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From David Jencks <>
Subject Re: [ApacheDS] [XBeans] [Spring] Any issue with moving to spring 2.5?
Date Wed, 27 Aug 2008 15:50:46 GMT

On Aug 27, 2008, at 2:57 AM, Graham Leggett wrote:

> Emmanuel Lecharny wrote:
>> not only is this complex from the user POV, but from the developper  
>> POV, this is a nightmare. I frankly don't like those annotations  
>> stuff, plus the fact that the objects are instanciated during the  
>> xml file processing is a real burden (and makes the configuration  
>> file way too complex).
>> I will talk my mind : I think that going for Spring was a big  
>> mistake.
> I have to agree at this point.
> My key experience with Spring is with debugging issues with it. On  
> the last major project, virtually all issues that managed to slip  
> past continuous integration were caused by mistakes in Spring files,  
> which march straight past the compiler and in many cases past the  
> unit tests and are found by the end user instead.
> The worst problem was a stray 'singleton="true"' that someone had  
> put on a bean by accident through some careless cut and paste. It  
> caused some financial reports to return subtly different data when  
> the reports were repeated, and took over a month to find and fix.  
> The end result was a whole host of assertions in the code entitled  
> "dodgy stuff that Spring might do", and it aged us by years.
>> Now, what can we do ? I think that the way to go is to have the  
>> configuration in the DIT, with LDIF based configuration files (like  
>> OpenLdap has).
> What I have been doing with config files is defining the structure  
> of the config files with an XSD, and then reading in the config file  
> at the outset using xmlbeans autogenerated from the XSD.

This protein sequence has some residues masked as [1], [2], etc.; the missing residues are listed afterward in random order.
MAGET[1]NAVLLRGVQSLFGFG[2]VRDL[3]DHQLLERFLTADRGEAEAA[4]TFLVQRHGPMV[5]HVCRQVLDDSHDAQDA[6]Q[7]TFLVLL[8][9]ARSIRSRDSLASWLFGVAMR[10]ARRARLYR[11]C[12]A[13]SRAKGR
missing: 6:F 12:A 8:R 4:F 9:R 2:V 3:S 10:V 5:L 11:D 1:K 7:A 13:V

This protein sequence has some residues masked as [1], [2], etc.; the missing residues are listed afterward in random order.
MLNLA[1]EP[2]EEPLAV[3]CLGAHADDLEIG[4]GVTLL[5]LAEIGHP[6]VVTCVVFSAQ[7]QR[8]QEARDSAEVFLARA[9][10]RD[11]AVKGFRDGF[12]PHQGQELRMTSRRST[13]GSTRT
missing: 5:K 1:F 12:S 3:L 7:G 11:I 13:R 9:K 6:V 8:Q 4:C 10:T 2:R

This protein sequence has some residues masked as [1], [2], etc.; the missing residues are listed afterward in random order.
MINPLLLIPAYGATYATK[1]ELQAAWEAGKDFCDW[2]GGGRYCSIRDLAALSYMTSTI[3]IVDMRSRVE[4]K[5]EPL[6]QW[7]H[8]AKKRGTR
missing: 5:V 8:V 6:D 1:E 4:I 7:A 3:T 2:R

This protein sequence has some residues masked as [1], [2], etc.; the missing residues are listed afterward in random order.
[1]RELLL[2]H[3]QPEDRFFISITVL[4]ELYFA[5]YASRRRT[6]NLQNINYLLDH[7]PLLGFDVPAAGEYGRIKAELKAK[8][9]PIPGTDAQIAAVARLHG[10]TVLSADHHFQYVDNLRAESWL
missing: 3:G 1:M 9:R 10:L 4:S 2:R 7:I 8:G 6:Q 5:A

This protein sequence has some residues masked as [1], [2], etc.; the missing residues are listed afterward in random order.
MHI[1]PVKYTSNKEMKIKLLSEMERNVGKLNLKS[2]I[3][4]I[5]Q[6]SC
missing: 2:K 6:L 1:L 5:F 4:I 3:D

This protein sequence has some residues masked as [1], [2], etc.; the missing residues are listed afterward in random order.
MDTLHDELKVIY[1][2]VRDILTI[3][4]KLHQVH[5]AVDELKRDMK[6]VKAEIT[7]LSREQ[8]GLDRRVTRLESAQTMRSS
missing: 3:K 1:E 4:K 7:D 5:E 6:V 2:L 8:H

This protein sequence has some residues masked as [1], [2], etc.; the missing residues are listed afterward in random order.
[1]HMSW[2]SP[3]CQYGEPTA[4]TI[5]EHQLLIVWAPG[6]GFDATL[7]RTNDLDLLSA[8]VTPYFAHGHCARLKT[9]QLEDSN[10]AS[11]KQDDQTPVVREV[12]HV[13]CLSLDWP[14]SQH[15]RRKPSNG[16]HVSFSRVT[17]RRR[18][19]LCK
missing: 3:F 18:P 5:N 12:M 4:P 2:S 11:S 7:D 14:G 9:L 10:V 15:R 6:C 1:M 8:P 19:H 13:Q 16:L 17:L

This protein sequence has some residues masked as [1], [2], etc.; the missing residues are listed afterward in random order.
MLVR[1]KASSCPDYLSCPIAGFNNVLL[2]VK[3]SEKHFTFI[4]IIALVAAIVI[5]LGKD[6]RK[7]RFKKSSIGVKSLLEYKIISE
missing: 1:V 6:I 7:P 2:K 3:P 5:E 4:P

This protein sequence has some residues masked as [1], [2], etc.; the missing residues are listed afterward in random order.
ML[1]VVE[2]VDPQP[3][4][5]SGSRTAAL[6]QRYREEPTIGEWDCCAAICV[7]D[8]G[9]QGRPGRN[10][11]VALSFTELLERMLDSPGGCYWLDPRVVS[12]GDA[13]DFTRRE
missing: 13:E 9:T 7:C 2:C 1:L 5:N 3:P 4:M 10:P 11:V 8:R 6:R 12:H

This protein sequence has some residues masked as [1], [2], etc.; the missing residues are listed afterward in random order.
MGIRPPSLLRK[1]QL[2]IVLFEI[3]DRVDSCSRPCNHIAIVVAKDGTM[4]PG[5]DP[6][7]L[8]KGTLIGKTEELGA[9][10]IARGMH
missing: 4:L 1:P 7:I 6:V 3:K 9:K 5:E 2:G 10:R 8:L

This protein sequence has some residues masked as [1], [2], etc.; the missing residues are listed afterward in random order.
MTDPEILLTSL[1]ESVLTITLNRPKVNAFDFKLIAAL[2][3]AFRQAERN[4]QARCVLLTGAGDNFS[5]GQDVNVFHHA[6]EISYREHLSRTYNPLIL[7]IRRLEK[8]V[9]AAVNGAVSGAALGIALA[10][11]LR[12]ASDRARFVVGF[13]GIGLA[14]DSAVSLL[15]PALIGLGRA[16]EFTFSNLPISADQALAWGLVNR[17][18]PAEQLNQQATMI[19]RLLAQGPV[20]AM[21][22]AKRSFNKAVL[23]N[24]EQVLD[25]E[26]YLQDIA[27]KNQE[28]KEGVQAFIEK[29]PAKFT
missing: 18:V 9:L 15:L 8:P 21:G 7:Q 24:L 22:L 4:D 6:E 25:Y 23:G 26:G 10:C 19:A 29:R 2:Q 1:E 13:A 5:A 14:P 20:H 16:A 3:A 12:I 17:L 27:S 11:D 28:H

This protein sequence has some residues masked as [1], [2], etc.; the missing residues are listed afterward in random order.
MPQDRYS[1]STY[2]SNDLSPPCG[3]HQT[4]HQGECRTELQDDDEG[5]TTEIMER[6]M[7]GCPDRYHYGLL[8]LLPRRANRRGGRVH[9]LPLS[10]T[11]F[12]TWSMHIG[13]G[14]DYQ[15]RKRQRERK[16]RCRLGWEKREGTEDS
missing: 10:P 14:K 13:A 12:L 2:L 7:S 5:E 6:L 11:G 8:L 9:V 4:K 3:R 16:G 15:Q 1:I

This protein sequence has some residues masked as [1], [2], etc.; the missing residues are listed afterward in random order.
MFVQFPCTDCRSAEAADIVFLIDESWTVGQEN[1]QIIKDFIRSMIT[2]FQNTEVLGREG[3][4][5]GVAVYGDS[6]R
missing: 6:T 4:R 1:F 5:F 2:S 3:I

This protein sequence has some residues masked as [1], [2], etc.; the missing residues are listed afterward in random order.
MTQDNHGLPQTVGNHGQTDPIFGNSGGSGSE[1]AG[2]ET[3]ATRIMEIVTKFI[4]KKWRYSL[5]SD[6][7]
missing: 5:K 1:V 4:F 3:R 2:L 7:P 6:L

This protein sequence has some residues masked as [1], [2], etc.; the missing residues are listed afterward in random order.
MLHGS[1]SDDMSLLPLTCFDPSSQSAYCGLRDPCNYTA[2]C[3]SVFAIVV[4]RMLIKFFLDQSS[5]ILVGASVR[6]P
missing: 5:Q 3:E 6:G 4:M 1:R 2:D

> Like Spring, your config files are in an XML format, and like  
> Spring, you end up with a set of Java beans that you can query to  
> read your config, but unlike Spring, the format of the config file  
> has a fixed structure validated against an XSD, and your code is  
> validated by your compiler before it hits the end user.
> What this gives you is a (reasonably) sensible error message if the  
> user makes a mistake in the config file, as you ask xmlbeans to  
> validate the file when you read it in.
> In addition, making changes is a breeze: Change the XSD, regenerate  
> the xmlbeans, wherever you have a compile error, that's where you  
> need to change your code to support your new structure.

Offhand I don't see why this is better than spring + xbean-spring,  
where you get an xsd generated from your classes that your server.xml  
plan can be validated against.  Furthermore you don't have to write  
the code that translates from the xmlbeans objects to the runtime  
components, as spring does that part for you.  Could you explain?

However if anyone decides to go in this direction I think that using  
jaxb instead of xmlbeans, and more particularly sxc, is definitely the  
way to go.  I think there's a good chance that it would be easy to  
make the runtime components actually be the jaxb objects.

david jencks
> Regards,
> Graham
> --

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